Henry Lennon - Benelux Trip Part 1
Posted on 3rd November 2018 at 14:18
After passing my driving test in early September, I was desperate to take some time off work and go on a Euro trip. I hadn’t fished on the continent for nearly 18 months, and as I was yet to catch any decent sized carp in 2018, a trip abroad was definitely required. I wasn’t feeling a French holiday, I was up for a bit more of an adventure, but also didn’t fancy a huge amount of driving. I eventually settled on the Netherlands, and with a plan to move over there next year, it seemed like a perfect opportunity to get acquainted with Dutch carping.
A 4-am start saw me drive down to Harwich to catch the ferry over to the Hook of Holland. The Stena Line crossing was easy, and to be honest, I slept most of the way and spent my few waking hours preparing rigs in the restaurant. I was getting a few strange looks from the freight drivers, who seemed to make up most of the passengers aboard – I don’t think this crossing was popular amongst carp anglers!
I had purchased my Vispas (Dutch fishing license) prior to the crossing and planned to spend my first night on a large public water, around a 30 minute drive from the port. I arrived just before dark, after having navigated on the right-hand side of the road for the first time and was surprised to only meet a single other angler on the lake. We got chatting, and he told me that the lake was a typical Dutch water – very low stock, very tricky, but can be very rewarding. He fishes approximately 4 nights a week, from March until October, and averages 4 fish a year. As a result, I wasn’t holding out much hope. He was fishing at 300+ yards, his braid-filled spools looking very low. I wasn’t really prepared to fish in this way, which was a mistake on my part. I should’ve predicted that a lot of the fishing would be like this, and come with braid, a boat, an echo-sounder etc. Oh well, this trip was all about gaining an understanding of Dutch fishing, and there was no point moping around about it, there was nothing I could do now. The Dutch angler told me that the fish do spend a bit of time against a reed-lined margin that was about 80 yards from a swim I could fish. I decided that this would be my best bet and launched a solid bag and a choddy into the area, with a scattering of VNX+ boilies up and down the 50m long margin. I wasn’t expecting a bite, this location was more a place to get my head down before I set off to my first main venue in the morning, so anything would have been a bonus.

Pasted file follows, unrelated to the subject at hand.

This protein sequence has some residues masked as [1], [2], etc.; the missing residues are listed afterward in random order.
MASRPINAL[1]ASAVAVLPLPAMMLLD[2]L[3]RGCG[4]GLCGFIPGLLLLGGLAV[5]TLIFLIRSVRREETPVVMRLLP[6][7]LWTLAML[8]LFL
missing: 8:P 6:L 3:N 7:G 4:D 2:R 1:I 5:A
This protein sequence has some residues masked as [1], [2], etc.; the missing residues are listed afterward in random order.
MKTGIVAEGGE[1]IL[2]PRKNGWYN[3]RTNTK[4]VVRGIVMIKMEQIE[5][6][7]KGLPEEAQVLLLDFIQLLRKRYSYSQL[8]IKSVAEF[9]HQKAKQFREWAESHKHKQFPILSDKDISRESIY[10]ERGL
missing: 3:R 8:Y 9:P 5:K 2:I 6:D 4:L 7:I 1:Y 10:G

Upon arriving at my swim, I quickly unloaded the boat, and set up my deeper pro and a rod for leading around. I got back in the boat and spent about 5 hours searching for spots. I ended up with 5 different spots, and I was planning on rotating them based on their performance.
For the first night, I had one rod at 130 yards in a deeper margin, one rod in a deep, silty hole to my right, just off a bed of lilies, and the third rod in the shallower margin. I baited most of my spots with a particle, CalaFrutti and VNX mix, but baited an open water spot heavily with Red Spice Fish. I planned to fish this spot for the last 24 hours. After finally getting my rods into position and my camp set up, I sat back to admire the view and relax.
At around 9pm, I had a screaming run from the silty spot. I lifted the rod and was met with the unmistakable heavy weight of a carp. After blanking on my previous 6 nights, this was a welcome feeling. I quickly pulled the fish away from the lilies and was able to play the fish with ease in open water. I slipped the net under a beautiful, clean leather, and let out a sigh of relief – the trip wasn’t going to be a blank. I set up the self-take and managed to get a few decent shots. I couldn’t have asked the angler in the next swim for a hand with the photos, as he was a boat-ride away. On the scales the fish went 26lbs 8oz, so it was a great start to the trip, and on the first night at Het Plashuis.
The rest of my trip at Het Plashuis proved to be difficult. I had a lot of runs, but only from bream and the solitary tench. It was hard work hauling in bream at 130 – 150 yards, but I persevered, hoping to wade through the large numbers of slabs until I could get into a carp. Unfortunately, it wasn’t to be, I think the plummet in temperature at night and the high day temperatures put the fish off the feed. When I left on Monday morning, I was informed by the owner that very few fish had been caught, and most anglers had blanked over the weekend, so I was relieved to have at least landed a carp. I said my goodbyes over a coffee and some breakfast in the clubhouse and set off to my third Dutch venue.
It's never fun at 150 yards